Reisini’s touring “Cinerama Europe” was well-received everywhere it went; anyone who wasn’t working or in school would flock to the field where Cinerama was setting up to watch the battery of huge fans, each the size of a Volkswagen, blowing up the big blue tent. Local dignitaries turned out to walk the red carpet at every screening. Even Abel Gance showed up one night to see this successor to “Polyvision” from his 1927 Napoleon.
The tent had an Achilles’ heel, though, and it was the anchoring system, which was inadequate to a building of its size. One night in France a terrible storm struck. It huffed and it puffed and it blew the house down; the collapsing screen wiped out the first ten rows of seats. A genuine catastrophe was averted only because nobody was in the tent at the time.
Undaunted, Reisini had the tent design revamped, strengthened and improved. This new version went on to tour England, Scotland and Wales as “Itinerama”.
At the same time, Reisini set out to expand the paltry stable of standing Cinerama theaters that Stanley Warner had left behind. Within nine months, by selling franchises to local exhibitors, Reisini had nearly doubled that number by opening 17 new theaters. Among them, opening in March 1961, was the first theater built expressly to show Cinerama, the Cooper “Super-Cinerama” outside Denver, Colo. By 1964, Reisini’s expansion efforts had been perhaps his most striking success: 70 theaters in the U.S. and 116 overseas — nine times as many theaters as Stanley Warner had been able to open on their own.
Now let’s review. By the end of 1962, Nicolas Reisini had inked a co-production deal with a major Hollywood studio; he was well on his way to establishing over 180 Cinerama theaters worldwide; and — another thing nobody else had been able to do — he had come out with two Cinerama movies in the same year
The Wonderful World of the Brothers Grimm — the second picture to go into production but the first one released — opened in August 1962. It got novelty points as the first “story” Cinerama picture, but reviews were not great, and neither was the box office. How the West Was Won, however, was another story. It premiered at London’s Casino in December ’62 (the U.S. premiere was at L.A.’s Warner Theatre in February ’63) and was an immediate smash hit. It got rave reviews from all but the snootiest critics and played to sold-out houses for over a year.
We can only speculate how the Cinerama saga would have shaken out if Nicolas Reisini — or someone else with his energy and ingenuity — had taken the process in hand back in 1953. Things might have been very different. On the other hand, Cinerama might have died in its cradle; the process’s astronomical operating costs might have undone Nicolas Reisini in the mid-’50s — because they were what undid him now.
How the West Was Won
— which went on to snag eight Oscar nominations, including best picture, and to win three — was universally acknowledged in 1963 as the best movie ever made in Cinerama. And it’s still the best — because it was the last. While the movie cleaned up at the box office, the problem was the same old bugaboo: as much as 80-90 percent of the take went to the overhead expenses of running the theaters. Reisini had wagered $13.5 milllion on Brothers Grimm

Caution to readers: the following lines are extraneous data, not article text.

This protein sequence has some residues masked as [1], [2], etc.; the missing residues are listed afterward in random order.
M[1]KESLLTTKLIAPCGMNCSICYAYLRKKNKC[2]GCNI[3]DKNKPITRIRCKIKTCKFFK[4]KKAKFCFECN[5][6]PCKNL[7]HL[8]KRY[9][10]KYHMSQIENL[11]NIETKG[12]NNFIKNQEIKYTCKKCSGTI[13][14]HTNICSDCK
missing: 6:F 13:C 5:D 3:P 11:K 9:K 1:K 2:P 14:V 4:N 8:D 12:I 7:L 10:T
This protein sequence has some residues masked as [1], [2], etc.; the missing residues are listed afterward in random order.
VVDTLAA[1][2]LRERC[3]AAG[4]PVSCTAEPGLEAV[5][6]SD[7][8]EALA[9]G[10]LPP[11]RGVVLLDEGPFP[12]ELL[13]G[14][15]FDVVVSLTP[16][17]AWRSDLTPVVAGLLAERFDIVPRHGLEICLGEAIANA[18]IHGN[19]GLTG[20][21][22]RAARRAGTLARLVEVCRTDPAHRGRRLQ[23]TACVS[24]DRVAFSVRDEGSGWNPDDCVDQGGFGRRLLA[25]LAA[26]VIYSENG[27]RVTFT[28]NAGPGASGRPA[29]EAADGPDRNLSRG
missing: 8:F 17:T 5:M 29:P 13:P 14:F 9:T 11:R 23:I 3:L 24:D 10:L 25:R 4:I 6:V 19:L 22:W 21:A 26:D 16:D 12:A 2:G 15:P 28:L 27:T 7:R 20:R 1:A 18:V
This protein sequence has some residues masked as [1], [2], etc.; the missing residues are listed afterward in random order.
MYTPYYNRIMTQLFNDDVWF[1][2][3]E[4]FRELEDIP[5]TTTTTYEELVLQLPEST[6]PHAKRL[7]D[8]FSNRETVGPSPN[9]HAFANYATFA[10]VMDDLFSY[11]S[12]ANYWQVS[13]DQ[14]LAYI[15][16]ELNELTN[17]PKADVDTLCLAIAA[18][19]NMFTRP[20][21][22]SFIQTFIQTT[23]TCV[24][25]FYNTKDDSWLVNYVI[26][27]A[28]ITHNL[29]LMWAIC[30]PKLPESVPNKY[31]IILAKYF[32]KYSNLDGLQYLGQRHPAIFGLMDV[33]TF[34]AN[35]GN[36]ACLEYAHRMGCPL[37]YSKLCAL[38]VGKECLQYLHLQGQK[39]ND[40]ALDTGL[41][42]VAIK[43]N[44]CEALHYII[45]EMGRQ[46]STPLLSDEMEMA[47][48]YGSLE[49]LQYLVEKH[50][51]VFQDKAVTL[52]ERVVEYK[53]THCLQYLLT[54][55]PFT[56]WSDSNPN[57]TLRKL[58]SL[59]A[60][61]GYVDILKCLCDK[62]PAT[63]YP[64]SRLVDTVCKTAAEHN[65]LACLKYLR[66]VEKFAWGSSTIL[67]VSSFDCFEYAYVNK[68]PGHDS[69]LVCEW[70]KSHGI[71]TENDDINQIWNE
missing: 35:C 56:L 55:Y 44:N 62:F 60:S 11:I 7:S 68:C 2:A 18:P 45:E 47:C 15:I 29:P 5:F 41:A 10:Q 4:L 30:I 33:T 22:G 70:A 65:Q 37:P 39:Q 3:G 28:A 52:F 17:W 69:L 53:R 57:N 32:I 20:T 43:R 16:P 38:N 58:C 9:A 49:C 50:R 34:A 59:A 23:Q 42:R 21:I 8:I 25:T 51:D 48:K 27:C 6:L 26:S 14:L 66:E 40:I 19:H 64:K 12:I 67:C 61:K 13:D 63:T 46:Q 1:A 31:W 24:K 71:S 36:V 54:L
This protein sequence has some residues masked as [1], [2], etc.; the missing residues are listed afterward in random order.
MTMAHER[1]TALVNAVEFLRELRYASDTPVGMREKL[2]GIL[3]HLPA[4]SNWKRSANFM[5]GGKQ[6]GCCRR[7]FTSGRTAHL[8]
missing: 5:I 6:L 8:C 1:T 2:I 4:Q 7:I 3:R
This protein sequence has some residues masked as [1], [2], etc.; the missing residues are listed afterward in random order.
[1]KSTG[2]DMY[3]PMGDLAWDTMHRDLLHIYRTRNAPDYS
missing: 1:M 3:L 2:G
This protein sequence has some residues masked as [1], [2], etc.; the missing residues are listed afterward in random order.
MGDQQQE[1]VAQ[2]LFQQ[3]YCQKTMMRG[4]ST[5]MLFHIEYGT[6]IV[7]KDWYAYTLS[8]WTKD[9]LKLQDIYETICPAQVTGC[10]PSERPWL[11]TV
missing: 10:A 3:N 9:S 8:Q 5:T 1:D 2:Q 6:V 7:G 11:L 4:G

(Cinerama’s share of the production costs), and when all was said and done, the profits didn’t begin to cover his bet.
Not all of HTWWW had been shot with the three-lens Cinerama camera. There were some stock shots inserted from MGM’s Raintree County (1957), which had been shot in MGM Camera 65 (actually a variety of Panavision), and John Wayne’s The Alamo (’60), which had been in Todd-AO. In both cases, the original one-frame negative had been split optically into thirds to run through the three Cinerama projectors. Also, a number of risky shots — Karl Malden and Carroll Baker battling the river rapids on their raft, for example, or Eli Wallach clinging to the undercarriage of a runaway train — were done using back-projections, which couldn’t be shot in true Cinerama; instead, they were shot in UltraPanavision (which combined 70mm film stock with a slight anamorphic squeeze) and, again, split optically. This was the penultimate nail in the coffin of three-frame Cinerama. Look [the word went], we used Panavision in all these shots in HTWWW and nobody noticed the difference. (That wasn’t true, by the way; there was a sharp degradation of photographic quality. It’s just that the scenes were so exciting nobody minded.) Still, with cash-flow problems hammering at the door, Reisini saw no choice but to trim overhead by abandoning three-screen exhibition. He ordered a stop to all research into perfecting Cinerama (I’ll get into that next time) and announced that henceforth all “Cinerama” pictures would be shot in UltraPanavision.
It wasn’t enough to save his job. Enter William Forman of Pacific Theatres. Several of his theaters had installed Cinerama equipment, and Forman jumped in with both feet in February ’63: for $15 million he bought up the note Prudential Insurance Co. held from their 1959 loan of $12 million, and with it he acquired a series of stock options, all of which he excercised, to the point where he replaced Nicolas Reisini as president and CEO in December ’63. Reisini remained as chairman of the board for the time being, but in September ’64, with Cinerama Inc. teetering on the edge of bankruptcy, he resigned even from that, effective immediately.
William Forman was now in charge, and Pacific Theatres retains control of Cinerama to this day. Forman ratified Reisini’s abandonment of the three-screen Cinerama process, and from that point on Cinerama became a releasing rather than a producing corporation. There has never been another feature produced in Cinerama; pictures bearing the name — It’s a Mad, Mad, Mad, Mad World; Khartoum; Grand Prix; 2001: A Space Odyssey; Ice Station Zebra; etc. — were actually in UltraPanavision, using the familiar accordion-fold logo to evoke the magic of Fred Waller’s process that was no more, to an audience that had heard of but never seen the real thing.